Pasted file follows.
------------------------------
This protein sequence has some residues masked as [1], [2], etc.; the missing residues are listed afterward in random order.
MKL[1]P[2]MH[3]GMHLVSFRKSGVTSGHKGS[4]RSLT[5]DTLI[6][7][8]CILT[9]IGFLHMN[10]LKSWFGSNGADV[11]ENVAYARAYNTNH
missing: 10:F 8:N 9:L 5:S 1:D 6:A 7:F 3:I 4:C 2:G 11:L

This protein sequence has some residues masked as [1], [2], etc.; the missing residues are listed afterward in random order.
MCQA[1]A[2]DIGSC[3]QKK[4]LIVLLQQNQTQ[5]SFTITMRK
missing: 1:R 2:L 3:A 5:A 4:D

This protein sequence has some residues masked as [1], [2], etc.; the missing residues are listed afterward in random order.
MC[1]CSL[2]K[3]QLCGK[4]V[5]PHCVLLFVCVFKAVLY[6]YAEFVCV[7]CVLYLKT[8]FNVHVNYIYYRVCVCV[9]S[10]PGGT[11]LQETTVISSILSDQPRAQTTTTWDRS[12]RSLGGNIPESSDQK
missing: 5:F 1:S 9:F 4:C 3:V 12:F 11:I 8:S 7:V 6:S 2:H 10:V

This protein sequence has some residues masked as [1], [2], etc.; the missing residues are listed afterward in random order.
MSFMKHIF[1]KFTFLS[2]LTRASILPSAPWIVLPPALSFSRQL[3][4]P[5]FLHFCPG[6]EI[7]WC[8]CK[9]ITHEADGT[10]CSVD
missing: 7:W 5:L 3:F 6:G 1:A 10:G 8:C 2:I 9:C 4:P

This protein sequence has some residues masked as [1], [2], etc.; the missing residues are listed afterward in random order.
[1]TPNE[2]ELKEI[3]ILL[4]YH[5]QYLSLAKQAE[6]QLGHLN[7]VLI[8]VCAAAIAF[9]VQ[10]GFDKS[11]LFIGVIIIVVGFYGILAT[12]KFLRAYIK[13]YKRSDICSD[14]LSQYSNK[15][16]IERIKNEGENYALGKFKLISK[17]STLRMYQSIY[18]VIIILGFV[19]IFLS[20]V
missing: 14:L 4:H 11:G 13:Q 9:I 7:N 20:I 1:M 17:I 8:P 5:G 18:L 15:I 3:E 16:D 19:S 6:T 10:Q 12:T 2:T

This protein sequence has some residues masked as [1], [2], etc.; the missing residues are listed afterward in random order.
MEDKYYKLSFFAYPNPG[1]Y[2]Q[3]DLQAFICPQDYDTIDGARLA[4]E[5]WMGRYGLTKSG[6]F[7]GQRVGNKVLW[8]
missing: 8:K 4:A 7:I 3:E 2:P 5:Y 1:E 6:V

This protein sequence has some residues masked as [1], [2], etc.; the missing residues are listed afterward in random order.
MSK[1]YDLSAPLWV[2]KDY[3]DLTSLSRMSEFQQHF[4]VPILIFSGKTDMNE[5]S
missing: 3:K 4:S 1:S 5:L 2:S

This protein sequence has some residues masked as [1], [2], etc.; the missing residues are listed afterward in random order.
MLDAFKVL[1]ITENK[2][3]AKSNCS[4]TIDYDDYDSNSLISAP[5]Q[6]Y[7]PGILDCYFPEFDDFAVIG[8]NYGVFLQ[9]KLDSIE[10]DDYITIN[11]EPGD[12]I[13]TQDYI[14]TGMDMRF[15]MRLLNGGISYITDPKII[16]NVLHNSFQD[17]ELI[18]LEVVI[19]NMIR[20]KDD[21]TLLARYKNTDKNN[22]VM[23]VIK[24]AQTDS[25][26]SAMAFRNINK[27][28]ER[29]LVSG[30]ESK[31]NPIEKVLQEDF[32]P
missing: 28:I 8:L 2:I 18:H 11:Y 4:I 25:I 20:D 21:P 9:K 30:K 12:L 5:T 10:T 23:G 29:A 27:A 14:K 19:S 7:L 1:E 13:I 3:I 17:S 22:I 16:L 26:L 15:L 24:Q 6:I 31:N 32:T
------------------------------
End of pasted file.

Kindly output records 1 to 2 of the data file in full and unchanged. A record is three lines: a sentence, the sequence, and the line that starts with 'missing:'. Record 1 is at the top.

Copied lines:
This protein sequence has some residues masked as [1], [2], etc.; the missing residues are listed afterward in random order.
MKL[1]P[2]MH[3]GMHLVSFRKSGVTSGHKGS[4]RSLT[5]DTLI[6][7][8]CILT[9]IGFLHMN[10]LKSWFGSNGADV[11]ENVAYARAYNTNH
missing: 10:F 8:N 9:L 5:S 1:D 6:A 7:F 3:I 4:C 2:G 11:L

This protein sequence has some residues masked as [1], [2], etc.; the missing residues are listed afterward in random order.
MCQA[1]A[2]DIGSC[3]QKK[4]LIVLLQQNQTQ[5]SFTITMRK
missing: 1:R 2:L 3:A 5:A 4:D